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If we look into the structures of Pyrrole and Indole, they are very similar. Only Indole has one extra Benzene ring attached to it, i.e. if we attach one Benzene ring to Pyrrole, what we'll have is nothing but Indole.

enter image description here

But if we delve into the preferable positions of Electrophilic Aromatic Subsitutions for these compounds, it's pretty well known that Pyrrole undergoes EAS preferentially at the $2$-position, whereas for Indole it's the $3$-position which is favoured.

A typical example of an Elcetophilic Aromatic substitution reaction where this distinct feature between Pyrrole and Indole can be clearly visible is the Vilsmeier-Haack Reaction. The major outcomes of the reaction in the two cases clearly show the difference.

enter image description here

Now, the preference of $2$-position in case of Pyrrole can be justified easily by considering the greater stability of the $\sigma$-complex intermidiate formed in case of substitution at $2$-position due to more number of resonating structures as clearly been described in the answer to the question Regioselectivity in Electrophilic Substitution of Pyrrole

Now my question is, applying the similar logic Electrophilic substitution at the $2$-position should be even more favoured in case of Indole, as the $\sigma$-complex in that case should be further more stabilised due to resonance with the Benzene ring as well. Therefore, the preference of substitution at $2$-position should be exceptionally higher than at $3$-position in case of Indole. But in reality, it's actually the opposite. Why is this anomaly observed in case of Indole ?

The resonating structures in case of two different substituent positions in Indole are shown below,

enter image description here

P.S. Thoughtful answers are highly appreciated. Any kind of Quantum Mechanical Calculations or Computations or Orbital Analogy are also welcome.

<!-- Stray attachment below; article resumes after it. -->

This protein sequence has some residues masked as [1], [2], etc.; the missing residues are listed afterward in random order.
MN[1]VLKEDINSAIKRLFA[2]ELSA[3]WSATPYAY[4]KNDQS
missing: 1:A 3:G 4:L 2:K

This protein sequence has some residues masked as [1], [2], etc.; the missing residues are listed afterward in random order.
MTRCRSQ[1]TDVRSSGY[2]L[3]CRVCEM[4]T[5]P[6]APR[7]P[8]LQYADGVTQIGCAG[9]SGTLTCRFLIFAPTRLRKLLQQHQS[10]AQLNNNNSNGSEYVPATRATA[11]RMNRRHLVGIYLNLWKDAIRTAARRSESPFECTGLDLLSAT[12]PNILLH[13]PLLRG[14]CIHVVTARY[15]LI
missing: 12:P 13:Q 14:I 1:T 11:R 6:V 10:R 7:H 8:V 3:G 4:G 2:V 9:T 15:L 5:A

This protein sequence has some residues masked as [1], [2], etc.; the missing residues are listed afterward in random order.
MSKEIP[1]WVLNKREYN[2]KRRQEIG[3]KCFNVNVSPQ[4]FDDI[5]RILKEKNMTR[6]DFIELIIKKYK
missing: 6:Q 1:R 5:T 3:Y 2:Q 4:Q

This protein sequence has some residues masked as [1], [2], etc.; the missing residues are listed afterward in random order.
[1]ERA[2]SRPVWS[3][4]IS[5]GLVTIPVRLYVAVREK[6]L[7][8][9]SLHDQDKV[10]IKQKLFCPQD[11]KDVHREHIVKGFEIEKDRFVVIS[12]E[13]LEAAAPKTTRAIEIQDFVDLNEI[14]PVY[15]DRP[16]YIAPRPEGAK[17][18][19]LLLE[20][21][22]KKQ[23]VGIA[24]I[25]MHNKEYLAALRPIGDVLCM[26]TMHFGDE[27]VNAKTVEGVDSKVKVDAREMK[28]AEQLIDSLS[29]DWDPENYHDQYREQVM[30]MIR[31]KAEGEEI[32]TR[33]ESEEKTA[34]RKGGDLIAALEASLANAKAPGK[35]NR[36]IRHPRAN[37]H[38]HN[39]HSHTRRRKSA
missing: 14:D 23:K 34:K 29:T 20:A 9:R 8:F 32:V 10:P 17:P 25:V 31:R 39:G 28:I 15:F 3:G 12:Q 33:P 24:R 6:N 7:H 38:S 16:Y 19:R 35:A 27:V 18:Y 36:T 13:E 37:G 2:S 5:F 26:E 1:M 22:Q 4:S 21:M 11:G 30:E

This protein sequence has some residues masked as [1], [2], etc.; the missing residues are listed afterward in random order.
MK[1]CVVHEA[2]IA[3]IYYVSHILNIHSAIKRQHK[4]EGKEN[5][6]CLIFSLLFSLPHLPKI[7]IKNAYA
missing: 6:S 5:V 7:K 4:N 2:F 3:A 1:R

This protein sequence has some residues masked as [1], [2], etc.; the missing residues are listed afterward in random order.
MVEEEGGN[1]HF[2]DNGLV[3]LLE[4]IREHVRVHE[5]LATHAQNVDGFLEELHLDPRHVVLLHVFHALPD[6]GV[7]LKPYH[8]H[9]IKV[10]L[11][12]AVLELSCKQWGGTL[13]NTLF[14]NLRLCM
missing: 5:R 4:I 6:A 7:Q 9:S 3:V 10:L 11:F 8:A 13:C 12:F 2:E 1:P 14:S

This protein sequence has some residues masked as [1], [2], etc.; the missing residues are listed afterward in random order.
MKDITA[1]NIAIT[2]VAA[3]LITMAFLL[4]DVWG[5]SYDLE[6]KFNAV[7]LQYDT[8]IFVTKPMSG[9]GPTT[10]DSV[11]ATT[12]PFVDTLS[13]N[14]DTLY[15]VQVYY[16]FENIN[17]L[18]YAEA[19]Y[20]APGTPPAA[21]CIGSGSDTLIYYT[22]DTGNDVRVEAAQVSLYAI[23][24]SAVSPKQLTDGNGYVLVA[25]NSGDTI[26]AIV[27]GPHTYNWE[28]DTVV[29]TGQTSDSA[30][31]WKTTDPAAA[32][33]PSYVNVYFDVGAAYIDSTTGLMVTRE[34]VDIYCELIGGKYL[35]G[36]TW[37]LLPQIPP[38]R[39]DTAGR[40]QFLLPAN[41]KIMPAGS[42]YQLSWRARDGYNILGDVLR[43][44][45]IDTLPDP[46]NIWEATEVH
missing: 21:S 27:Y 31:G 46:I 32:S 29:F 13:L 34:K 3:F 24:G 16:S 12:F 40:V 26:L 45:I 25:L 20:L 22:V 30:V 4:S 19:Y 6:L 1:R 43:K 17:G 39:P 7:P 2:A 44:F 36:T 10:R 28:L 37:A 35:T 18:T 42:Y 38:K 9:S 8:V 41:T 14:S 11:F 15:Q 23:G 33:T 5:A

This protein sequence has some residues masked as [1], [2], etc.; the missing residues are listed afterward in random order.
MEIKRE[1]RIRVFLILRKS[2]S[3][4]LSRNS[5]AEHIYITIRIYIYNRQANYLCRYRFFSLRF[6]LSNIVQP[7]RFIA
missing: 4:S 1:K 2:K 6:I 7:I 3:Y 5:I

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    $\begingroup$ See Indole Elctrophilic Substitution in Joule and Mill's Heterocyclic Chemistry $\endgroup$ – Aditya Roychowdhury Aug 1 at 8:39
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    $\begingroup$ An abstract from the book referred above by Aditya, under Reactions with Electrophilic reagents for Indoles: Reactions and Synthesis: "By NMR and UV examination, only the 3 - protonated cation (3 H - indolium cation) is detectable; it is the thermodynamically stablest cation, retaining full benzene aromaticity (in contrast to the 2 - protonated cation) with delocalization of charge over the nitrogen and α - carbon". It seems like the argument is that EAS at position 2 disturbs the aromaticity, hence position 3 is preferred $\endgroup$ – Yusuf Hasan Aug 1 at 9:28
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The traditional explanation for the reactivity of indole at C–3 is that attack at C–3 does not disrupt the aromaticity of the benzene ring in the cationic intermediate (see any organic chemistry book; for heterocycles a good book is Joule and Mills as has been suggested in the comments):

Electrophilic substitution of indole

You have drawn many of the resonance structures for the intermediate, including the two shown above. So I should mention that the major resonance contributor should be the one where the positive charge is borne by the nitrogen. In this case, the positively charged nitrogen has four bonds and a complete octet; whereas if the positive charge is on carbon, that's formally a six-electron, electron-deficient carbocation. Many thanks to Buttonwood for pointing this out.

To a first approximation, one could consider the reactivity of indole to be as if it were a benzene ring plus an enamine, and enamines are very, very happy to react β to nitrogen and not α. This is of course not an enamine, but the idea is the same.

For pyrrole, there is no "other benzene ring" to worry about, so this consideration does not apply.

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    $\begingroup$ Equally to note, back to the original question: For a substitution at C2-position, the intermediate state was drawn including mesomers breaking the aromaticity of the the benzene ring; the analogue for the substitution at C3 is missing. As if the OP recognized the additional price to pay to break aromaticity (but this is a speculation). $\endgroup$ – Buttonwood Aug 1 at 17:19
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    $\begingroup$ @Buttonwood thanks for pointing out! I think the missing point which I failed to include was that the major resonance structure should be one where the positive charge is on nitrogen (octet complete) vs a 6-electron carbocation. I will edit that in. $\endgroup$ – orthocresol Aug 1 at 17:20

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